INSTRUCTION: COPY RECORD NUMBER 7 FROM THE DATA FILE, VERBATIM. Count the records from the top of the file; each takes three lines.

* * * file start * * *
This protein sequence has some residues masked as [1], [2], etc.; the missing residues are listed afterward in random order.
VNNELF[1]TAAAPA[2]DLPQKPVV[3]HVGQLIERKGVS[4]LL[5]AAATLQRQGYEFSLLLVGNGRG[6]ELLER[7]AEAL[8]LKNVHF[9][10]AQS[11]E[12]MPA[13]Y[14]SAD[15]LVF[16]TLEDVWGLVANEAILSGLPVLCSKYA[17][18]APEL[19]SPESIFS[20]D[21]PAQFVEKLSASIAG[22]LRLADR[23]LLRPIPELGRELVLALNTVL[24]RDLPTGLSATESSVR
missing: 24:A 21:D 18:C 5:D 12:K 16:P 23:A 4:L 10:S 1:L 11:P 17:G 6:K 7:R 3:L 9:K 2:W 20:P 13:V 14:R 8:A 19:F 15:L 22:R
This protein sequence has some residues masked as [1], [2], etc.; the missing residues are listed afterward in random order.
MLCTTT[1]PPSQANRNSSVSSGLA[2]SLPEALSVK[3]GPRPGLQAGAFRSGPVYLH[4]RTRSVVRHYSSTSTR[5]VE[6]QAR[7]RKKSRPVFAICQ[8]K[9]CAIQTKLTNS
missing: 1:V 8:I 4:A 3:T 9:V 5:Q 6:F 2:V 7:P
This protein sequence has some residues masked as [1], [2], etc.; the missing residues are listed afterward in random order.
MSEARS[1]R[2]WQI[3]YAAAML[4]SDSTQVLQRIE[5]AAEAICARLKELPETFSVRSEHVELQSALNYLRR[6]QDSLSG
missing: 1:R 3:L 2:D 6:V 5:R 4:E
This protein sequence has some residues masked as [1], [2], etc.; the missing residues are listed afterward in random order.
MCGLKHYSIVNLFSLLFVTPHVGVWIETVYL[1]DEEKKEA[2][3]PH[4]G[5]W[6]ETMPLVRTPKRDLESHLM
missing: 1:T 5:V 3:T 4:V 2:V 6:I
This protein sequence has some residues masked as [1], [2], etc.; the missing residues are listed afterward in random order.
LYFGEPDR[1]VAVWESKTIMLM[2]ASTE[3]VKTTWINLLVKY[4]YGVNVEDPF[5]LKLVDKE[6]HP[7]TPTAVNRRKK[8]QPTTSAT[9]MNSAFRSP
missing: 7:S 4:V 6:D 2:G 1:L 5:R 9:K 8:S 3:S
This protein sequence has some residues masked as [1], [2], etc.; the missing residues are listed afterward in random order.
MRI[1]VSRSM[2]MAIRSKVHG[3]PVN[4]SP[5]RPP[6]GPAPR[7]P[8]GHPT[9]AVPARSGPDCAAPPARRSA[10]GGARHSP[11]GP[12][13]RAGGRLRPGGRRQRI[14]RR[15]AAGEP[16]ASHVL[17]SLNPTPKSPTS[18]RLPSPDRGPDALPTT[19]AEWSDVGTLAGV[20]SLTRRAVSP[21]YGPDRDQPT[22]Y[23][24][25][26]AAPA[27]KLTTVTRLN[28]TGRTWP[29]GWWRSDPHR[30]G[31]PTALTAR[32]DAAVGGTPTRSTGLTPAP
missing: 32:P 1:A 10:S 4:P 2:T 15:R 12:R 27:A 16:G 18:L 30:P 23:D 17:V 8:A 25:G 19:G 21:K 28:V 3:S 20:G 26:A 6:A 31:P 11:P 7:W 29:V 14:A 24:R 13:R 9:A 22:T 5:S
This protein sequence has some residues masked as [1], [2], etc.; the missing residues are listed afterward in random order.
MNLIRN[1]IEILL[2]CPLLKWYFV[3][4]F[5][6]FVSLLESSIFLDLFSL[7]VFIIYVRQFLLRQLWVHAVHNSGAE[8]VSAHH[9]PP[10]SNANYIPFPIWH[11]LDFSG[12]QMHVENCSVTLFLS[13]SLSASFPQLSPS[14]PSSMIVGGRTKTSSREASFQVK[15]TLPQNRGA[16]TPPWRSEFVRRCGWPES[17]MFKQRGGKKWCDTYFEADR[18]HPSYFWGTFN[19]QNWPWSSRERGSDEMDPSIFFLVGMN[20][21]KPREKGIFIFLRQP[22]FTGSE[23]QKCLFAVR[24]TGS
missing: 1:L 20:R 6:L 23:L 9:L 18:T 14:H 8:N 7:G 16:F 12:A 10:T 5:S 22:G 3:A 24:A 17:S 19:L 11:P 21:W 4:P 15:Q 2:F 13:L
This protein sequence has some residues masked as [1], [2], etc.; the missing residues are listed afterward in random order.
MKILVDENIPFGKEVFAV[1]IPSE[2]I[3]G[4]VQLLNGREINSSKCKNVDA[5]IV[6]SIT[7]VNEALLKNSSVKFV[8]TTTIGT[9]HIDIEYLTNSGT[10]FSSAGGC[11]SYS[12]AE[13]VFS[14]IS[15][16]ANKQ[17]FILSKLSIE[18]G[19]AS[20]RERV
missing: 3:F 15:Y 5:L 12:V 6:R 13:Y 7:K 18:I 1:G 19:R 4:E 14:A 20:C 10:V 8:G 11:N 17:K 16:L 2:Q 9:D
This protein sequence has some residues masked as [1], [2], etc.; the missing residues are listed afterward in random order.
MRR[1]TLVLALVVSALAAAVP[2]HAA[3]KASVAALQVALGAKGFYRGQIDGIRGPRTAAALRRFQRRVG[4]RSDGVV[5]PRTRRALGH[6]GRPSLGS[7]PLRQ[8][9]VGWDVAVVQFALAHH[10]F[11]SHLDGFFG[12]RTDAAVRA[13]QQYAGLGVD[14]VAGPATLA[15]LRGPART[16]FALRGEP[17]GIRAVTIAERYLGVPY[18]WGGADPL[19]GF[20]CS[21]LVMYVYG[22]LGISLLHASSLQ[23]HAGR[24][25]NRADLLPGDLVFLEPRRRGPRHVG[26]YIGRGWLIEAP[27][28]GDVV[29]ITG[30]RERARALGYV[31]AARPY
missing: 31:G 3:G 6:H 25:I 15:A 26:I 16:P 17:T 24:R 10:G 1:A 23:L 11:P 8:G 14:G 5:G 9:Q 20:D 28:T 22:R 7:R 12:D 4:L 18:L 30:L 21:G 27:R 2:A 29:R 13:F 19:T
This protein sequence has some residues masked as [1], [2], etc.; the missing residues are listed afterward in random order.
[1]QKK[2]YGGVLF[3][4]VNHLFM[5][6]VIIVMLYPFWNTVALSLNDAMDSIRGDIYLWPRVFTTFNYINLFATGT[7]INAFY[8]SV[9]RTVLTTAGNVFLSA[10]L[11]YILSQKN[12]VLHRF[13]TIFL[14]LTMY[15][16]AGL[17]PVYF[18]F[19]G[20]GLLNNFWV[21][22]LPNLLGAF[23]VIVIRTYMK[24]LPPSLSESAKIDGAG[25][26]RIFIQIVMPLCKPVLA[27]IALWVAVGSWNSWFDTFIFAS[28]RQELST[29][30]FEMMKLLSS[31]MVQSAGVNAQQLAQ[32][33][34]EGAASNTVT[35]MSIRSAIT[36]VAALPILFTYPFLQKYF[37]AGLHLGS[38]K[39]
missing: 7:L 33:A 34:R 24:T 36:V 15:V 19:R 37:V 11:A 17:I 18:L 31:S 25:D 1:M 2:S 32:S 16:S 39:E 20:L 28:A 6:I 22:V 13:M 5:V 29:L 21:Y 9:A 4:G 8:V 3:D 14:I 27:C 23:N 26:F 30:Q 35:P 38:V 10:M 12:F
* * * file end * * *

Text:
This protein sequence has some residues masked as [1], [2], etc.; the missing residues are listed afterward in random order.
MNLIRN[1]IEILL[2]CPLLKWYFV[3][4]F[5][6]FVSLLESSIFLDLFSL[7]VFIIYVRQFLLRQLWVHAVHNSGAE[8]VSAHH[9]PP[10]SNANYIPFPIWH[11]LDFSG[12]QMHVENCSVTLFLS[13]SLSASFPQLSPS[14]PSSMIVGGRTKTSSREASFQVK[15]TLPQNRGA[16]TPPWRSEFVRRCGWPES[17]MFKQRGGKKWCDTYFEADR[18]HPSYFWGTFN[19]QNWPWSSRERGSDEMDPSIFFLVGMN[20][21]KPREKGIFIFLRQP[22]FTGSE[23]QKCLFAVR[24]TGS
missing: 1:L 20:R 6:L 23:L 9:L 18:T 14:H 8:N 7:G 16:F 12:A 10:T 5:S 22:G 3:A 24:A 17:S 19:L 11:P 21:W 4:P 15:Q 2:F 13:L